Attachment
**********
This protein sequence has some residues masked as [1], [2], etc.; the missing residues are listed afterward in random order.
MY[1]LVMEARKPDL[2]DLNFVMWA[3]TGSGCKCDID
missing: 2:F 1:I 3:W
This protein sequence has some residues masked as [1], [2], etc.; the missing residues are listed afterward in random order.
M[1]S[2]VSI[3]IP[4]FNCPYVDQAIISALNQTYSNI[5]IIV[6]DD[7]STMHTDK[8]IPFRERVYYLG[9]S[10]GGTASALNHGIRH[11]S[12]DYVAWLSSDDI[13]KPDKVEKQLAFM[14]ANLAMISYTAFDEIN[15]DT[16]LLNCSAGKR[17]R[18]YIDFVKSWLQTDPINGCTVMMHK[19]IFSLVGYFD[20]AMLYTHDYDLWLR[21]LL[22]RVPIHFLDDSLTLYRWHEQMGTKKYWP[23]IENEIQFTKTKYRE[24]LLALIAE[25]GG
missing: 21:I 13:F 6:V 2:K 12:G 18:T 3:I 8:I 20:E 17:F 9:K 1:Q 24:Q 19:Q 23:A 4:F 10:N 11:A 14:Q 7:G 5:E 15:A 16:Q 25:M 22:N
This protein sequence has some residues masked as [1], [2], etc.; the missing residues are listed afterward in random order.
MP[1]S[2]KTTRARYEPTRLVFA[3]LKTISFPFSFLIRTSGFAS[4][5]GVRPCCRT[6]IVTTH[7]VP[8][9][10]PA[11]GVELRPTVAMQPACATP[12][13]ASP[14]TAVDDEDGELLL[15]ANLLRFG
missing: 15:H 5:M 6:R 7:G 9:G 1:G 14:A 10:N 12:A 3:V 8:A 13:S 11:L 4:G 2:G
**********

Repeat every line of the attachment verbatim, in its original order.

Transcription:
This protein sequence has some residues masked as [1], [2], etc.; the missing residues are listed afterward in random order.
MY[1]LVMEARKPDL[2]DLNFVMWA[3]TGSGCKCDID
missing: 2:F 1:I 3:W
This protein sequence has some residues masked as [1], [2], etc.; the missing residues are listed afterward in random order.
M[1]S[2]VSI[3]IP[4]FNCPYVDQAIISALNQTYSNI[5]IIV[6]DD[7]STMHTDK[8]IPFRERVYYLG[9]S[10]GGTASALNHGIRH[11]S[12]DYVAWLSSDDI[13]KPDKVEKQLAFM[14]ANLAMISYTAFDEIN[15]DT[16]LLNCSAGKR[17]R[18]YIDFVKSWLQTDPINGCTVMMHK[19]IFSLVGYFD[20]AMLYTHDYDLWLR[21]LL[22]RVPIHFLDDSLTLYRWHEQMGTKKYWP[23]IENEIQFTKTKYRE[24]LLALIAE[25]GG
missing: 21:I 13:F 6:V 2:K 12:G 18:T 3:I 8:I 20:E 17:F 9:K 1:Q 24:Q 19:Q 23:A 4:F 10:N 11:A 14:Q 7:G 5:E 15:A 16:Q 25:M 22:N
This protein sequence has some residues masked as [1], [2], etc.; the missing residues are listed afterward in random order.
MP[1]S[2]KTTRARYEPTRLVFA[3]LKTISFPFSFLIRTSGFAS[4][5]GVRPCCRT[6]IVTTH[7]VP[8][9][10]PA[11]GVELRPTVAMQPACATP[12][13]ASP[14]TAVDDEDGELLL[15]ANLLRFG
missing: 15:H 5:M 6:R 7:G 9:G 1:G 14:A 10:N 12:A 3:V 8:A 13:S 11:L 4:G 2:G